Tony Lavorgne likes to dig deep into local ghost stories and legends, looking for that kernel of truth he knows is there.

“I have met a lot of interesting folks,” he said during a presentation Wednesday night at Jennings Environmental Education Center, Brady Township.

Lavorgne, author and podcast host, was the guest speaker during the monthly meeting of the Moraine, McConnells Mill, and Jennings Commission, also known as 3MJC.

He doesn’t consider himself to be an expert, and he’s not a ghost hunter like the ones featured on television; he’s always had an interest in local history, which is often a big part of legends and folklore.

His research has taken him to many parts of western Pennsylvania, which is how he met Zane Barger, president of 3MJC. Barger has listened to some of Lavorgne’s podcasts, and they connected at the Butler Paranormal Conference.

When trying to piece together certain stories to figure out what really happened, Lavorgne likes to look at both the good and the bad. There are a lot of legends that got started because of a crime or accident.

Many of those stories change over time as they’re shared over and over by word-of-mouth, books, or the internet, said Lavorgne, who has been researching for nearly 30 years.

He noted that many families have come to western Pennsylvania from other countries, bringing their own legends with them. Sharing such stories help create a common bond and sense of community.

“These tales become a non-traditional part of our history,” he said.

Lavorgne recalled one of the first legends he studied – the murder of Betty Knox years ago in the Ligonier area.

She made daily trips with her cattle and wagon, and the path they wore is still visible. People have reported seeing her apparition at Kentuck Knob, he said.

When the mill at McConnells Mill State Park was still in operation, it was rumored that a worker died there when a piece of equipment malfunctioned; his apparition has been spotted in that area, and people have reported hearing screams.

In another part of the park, there is a well-known covered bridge over Slippery Rock Creek. A story keeps circulating about a young woman who died in a crash on the bridge.

It’s told that if you park your vehicle on the bridge, turn off the engine, and honk the horn three times, the woman will appear in your rearview mirror, Lavorgne said.

It’s probably not a good idea to stop your vehicle in an area where there might be traffic, he added.

Over near West Winfield Township off Sasse Road, it’s believed that there are several mass graves, where flu epidemic victims were buried in 1919.

No one knows how many of those people were buried at the Black Cross Cemetery, also known as the Wooden Cross Cemetery, but residents have claimed to see apparitions walking around, Lavorgne said.

Near Erie, folks have seen an apparition of a man carrying a bloody axe, which matches the story of the farmer who murdered his wife and kids after he suspected she was having an affair.

Lavorgne wrapped things up with a closer look at “the Green Man,” known to many as “Charlie No-Face.”

A few people in the crowd offered different versions of the “Green Man” story, playing off of Lavorgne’s observation that stories change over the years.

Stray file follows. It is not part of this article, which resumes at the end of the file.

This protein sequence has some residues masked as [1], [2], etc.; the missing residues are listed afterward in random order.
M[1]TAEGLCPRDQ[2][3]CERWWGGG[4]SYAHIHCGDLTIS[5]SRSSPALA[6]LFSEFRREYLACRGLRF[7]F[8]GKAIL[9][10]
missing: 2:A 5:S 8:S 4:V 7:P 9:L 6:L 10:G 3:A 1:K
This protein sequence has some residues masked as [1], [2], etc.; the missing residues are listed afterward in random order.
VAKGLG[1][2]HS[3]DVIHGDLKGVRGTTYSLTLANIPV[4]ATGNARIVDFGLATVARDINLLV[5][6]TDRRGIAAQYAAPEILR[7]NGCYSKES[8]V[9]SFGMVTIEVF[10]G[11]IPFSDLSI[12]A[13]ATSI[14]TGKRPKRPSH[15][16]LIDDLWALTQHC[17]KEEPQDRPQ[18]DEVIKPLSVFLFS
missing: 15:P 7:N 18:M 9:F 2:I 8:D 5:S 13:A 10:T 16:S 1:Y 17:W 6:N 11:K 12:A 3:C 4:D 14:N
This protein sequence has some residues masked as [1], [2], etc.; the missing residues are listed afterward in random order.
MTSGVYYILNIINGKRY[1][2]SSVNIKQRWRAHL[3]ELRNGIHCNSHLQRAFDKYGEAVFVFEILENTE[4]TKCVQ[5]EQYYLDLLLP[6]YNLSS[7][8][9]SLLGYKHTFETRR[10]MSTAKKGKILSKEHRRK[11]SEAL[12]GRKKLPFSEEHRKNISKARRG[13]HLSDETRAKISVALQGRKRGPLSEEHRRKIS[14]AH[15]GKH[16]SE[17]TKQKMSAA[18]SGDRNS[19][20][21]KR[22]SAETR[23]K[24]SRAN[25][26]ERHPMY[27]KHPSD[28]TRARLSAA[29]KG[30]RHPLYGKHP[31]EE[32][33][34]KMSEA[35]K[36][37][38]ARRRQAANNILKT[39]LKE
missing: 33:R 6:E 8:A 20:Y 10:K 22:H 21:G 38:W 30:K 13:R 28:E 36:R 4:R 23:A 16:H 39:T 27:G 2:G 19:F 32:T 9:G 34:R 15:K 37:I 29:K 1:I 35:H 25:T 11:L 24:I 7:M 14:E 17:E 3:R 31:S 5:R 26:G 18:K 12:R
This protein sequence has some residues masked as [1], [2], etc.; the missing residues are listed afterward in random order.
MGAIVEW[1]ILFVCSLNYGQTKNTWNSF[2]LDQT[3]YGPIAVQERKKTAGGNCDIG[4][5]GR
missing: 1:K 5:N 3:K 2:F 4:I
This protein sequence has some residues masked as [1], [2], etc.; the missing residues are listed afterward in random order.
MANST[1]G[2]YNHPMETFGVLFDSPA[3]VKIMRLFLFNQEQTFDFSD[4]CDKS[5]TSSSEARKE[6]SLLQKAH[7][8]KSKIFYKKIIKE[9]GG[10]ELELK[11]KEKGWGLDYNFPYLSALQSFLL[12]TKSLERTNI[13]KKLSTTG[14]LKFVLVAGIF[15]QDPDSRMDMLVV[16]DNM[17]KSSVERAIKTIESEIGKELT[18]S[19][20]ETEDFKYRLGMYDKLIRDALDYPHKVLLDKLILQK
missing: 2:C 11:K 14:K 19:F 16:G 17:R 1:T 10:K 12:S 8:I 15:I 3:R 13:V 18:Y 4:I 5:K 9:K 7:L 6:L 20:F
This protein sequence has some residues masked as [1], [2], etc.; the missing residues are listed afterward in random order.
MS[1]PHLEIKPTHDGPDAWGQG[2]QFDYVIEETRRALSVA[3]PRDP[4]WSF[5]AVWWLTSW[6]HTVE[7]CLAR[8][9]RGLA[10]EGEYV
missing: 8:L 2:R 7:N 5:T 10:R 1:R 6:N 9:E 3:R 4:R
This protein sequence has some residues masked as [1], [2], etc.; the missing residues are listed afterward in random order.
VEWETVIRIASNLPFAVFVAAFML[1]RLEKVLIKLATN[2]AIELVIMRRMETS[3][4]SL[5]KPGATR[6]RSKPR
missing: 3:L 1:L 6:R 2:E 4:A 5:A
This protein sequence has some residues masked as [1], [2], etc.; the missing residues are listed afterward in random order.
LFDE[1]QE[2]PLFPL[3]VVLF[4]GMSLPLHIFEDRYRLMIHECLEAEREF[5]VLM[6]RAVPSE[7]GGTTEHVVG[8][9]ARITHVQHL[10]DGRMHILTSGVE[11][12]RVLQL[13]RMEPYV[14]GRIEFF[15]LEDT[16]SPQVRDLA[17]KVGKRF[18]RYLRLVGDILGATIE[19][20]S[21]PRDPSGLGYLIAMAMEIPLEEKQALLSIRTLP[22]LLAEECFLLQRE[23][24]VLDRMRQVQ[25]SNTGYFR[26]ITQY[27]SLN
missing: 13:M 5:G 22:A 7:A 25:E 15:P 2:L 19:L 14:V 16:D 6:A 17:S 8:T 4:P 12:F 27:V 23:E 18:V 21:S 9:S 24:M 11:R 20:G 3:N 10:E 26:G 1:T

“The Green Man’s legend has lasted over five generations... Each generation puts another level onto this legend,” he said.

There’s a tunnel in South Park, Pa., currently being used for road salt storage. It used to be drivable, and local youth often dared each other to approach the opening to summon the Green Man – though no one was certain he had ever been spotted there.

Lavorgne was among those who tried and failed to have the man appear.

He detailed the Green Man’s story, starting in 1919, when Ray Robinson was born in Koppel, Beaver County.

When Robinson was 8 or 9, he was walking to a local swimming hole with friends. They urged him to climb a pole to reach a bird’s next, thinking it was a telephone pole.

It turned out to be connected to a power line for the trolley system, and the shock knocked Robinson to the ground.

“He should’ve been dead,” Lavorgne said.

Robinson survived, but he lost his eyes, his nose and part of his left arm. As he got older, he walked through town and along trails late at night, wanting to hide his disfiguration.

He could no longer use the trails when World War II began – the military needed coal from those areas, forcing Robinson to walk along the shoulder of the road.

He wore a green coat and hat, which Lavornge said likely led to his nickname. Others called him “Charlie No-Face.”

Local high school students who encountered Robinson enjoyed visiting with him, and people from other states eventually came to see the local legend.

“So it became a rite of passage,” Lavornge said.

An acquaintance of Lavorgne took a photo of Robinson before leaving for the Vietnam War; that photo hasn’t been circulated much, and it can be found in one of Lavorgne’s books, “Haunted Roads of Western Pennsylvania,” which he wrote with Thomas White.

Robinson died in 1985, and his story is the “epitome of folklore and legends.” People still talk about him, often painting him as a sinister figure, which was not the case, Lavorgne said.

He stressed common sense and caution for those who decide to explore legends and ghost stories on their own, especially when visiting places like cemeteries.

“Keep those places sacred with dignity,” he said.

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